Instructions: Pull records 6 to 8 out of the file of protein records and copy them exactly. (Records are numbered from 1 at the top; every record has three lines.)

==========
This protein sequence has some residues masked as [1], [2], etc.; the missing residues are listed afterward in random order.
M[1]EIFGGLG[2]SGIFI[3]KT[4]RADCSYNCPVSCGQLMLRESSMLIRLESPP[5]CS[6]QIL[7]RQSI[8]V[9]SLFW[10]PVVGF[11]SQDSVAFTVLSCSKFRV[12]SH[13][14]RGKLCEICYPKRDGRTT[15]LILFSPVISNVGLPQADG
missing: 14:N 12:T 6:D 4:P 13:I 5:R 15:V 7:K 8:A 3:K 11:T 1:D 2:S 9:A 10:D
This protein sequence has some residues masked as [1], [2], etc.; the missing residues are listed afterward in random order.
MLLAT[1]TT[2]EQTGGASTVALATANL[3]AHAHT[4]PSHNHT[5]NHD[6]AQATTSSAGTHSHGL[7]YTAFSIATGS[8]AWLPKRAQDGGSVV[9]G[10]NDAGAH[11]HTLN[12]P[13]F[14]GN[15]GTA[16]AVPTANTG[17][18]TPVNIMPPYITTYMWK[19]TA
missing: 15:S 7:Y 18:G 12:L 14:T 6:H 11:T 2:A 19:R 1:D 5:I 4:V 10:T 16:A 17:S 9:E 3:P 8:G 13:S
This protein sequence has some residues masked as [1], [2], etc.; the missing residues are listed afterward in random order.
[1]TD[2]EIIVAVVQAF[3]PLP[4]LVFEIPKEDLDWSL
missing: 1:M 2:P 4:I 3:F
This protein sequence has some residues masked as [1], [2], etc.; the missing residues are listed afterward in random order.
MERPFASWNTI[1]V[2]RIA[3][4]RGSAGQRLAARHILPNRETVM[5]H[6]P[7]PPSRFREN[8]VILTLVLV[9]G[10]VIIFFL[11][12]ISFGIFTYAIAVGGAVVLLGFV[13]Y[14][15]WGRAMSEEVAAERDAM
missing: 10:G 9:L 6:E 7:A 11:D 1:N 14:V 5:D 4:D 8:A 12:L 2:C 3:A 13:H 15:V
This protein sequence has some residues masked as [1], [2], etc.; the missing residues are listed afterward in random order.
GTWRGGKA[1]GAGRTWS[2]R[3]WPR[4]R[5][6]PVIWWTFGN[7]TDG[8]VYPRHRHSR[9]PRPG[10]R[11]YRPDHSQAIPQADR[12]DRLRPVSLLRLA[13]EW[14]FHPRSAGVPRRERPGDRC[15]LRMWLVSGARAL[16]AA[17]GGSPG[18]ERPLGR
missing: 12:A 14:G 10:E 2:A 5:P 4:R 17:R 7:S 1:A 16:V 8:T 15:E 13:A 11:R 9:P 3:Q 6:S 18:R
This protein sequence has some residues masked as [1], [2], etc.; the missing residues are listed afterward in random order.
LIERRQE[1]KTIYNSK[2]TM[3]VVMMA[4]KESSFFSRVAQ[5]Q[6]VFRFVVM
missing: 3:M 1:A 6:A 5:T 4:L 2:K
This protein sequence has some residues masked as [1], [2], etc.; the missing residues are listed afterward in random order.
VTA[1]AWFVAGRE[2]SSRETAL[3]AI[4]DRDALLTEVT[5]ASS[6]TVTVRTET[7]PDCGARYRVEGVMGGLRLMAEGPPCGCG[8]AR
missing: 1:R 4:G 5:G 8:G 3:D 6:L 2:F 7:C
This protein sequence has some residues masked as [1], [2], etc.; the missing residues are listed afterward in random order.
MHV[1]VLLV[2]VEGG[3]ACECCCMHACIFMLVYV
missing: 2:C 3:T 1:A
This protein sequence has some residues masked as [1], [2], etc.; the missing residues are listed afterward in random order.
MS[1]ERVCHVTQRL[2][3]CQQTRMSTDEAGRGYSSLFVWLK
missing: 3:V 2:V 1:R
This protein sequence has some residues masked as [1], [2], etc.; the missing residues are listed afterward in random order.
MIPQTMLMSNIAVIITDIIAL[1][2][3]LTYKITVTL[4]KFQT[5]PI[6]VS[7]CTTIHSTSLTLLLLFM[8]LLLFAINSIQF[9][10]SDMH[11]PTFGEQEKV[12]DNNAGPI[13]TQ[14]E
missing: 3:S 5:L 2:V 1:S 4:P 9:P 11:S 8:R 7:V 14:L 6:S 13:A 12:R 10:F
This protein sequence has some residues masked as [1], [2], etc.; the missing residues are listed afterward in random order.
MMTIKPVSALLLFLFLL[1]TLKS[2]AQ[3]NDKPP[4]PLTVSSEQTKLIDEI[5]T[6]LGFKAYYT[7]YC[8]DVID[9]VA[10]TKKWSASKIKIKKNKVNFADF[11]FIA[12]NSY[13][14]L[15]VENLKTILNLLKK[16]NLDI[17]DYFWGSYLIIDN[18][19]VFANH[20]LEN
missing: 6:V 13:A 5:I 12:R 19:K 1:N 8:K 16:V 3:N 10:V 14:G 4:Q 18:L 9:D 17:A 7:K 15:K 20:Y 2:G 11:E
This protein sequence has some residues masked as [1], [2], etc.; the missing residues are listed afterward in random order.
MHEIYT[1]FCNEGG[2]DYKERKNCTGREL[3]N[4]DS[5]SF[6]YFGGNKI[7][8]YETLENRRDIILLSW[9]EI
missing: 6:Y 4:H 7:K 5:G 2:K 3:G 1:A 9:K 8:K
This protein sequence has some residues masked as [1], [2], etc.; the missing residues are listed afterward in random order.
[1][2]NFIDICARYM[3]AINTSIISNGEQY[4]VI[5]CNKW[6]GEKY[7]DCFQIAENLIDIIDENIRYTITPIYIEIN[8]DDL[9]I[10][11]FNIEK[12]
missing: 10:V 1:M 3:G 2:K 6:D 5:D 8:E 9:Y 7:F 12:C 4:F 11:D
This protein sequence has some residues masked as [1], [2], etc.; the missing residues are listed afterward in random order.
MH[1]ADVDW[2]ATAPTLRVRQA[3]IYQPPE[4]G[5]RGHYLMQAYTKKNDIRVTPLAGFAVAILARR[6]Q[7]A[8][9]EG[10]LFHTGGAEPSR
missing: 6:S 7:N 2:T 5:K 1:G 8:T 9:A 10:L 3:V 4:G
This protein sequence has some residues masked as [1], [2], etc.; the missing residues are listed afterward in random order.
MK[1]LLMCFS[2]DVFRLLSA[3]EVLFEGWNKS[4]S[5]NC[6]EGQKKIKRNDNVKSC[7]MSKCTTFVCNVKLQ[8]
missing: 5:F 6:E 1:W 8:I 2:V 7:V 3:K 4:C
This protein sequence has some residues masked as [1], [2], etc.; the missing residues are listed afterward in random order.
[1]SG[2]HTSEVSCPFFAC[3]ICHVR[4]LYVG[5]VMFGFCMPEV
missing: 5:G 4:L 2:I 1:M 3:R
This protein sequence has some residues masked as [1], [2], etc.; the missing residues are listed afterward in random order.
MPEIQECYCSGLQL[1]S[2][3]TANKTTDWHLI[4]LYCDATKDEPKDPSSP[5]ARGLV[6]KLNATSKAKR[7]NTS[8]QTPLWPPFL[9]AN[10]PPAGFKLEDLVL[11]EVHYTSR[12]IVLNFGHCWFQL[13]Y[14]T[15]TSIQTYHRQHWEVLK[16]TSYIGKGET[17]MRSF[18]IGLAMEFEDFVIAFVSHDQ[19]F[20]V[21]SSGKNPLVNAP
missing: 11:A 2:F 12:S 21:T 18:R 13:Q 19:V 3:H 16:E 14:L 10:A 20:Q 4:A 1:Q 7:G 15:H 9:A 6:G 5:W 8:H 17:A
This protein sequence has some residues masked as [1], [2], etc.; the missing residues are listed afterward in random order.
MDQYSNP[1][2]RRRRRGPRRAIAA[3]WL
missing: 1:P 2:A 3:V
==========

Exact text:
This protein sequence has some residues masked as [1], [2], etc.; the missing residues are listed afterward in random order.
LIERRQE[1]KTIYNSK[2]TM[3]VVMMA[4]KESSFFSRVAQ[5]Q[6]VFRFVVM
missing: 3:M 1:A 6:A 5:T 4:L 2:K
This protein sequence has some residues masked as [1], [2], etc.; the missing residues are listed afterward in random order.
VTA[1]AWFVAGRE[2]SSRETAL[3]AI[4]DRDALLTEVT[5]ASS[6]TVTVRTET[7]PDCGARYRVEGVMGGLRLMAEGPPCGCG[8]AR
missing: 1:R 4:G 5:G 8:G 3:D 6:L 2:F 7:C
This protein sequence has some residues masked as [1], [2], etc.; the missing residues are listed afterward in random order.
MHV[1]VLLV[2]VEGG[3]ACECCCMHACIFMLVYV
missing: 2:C 3:T 1:A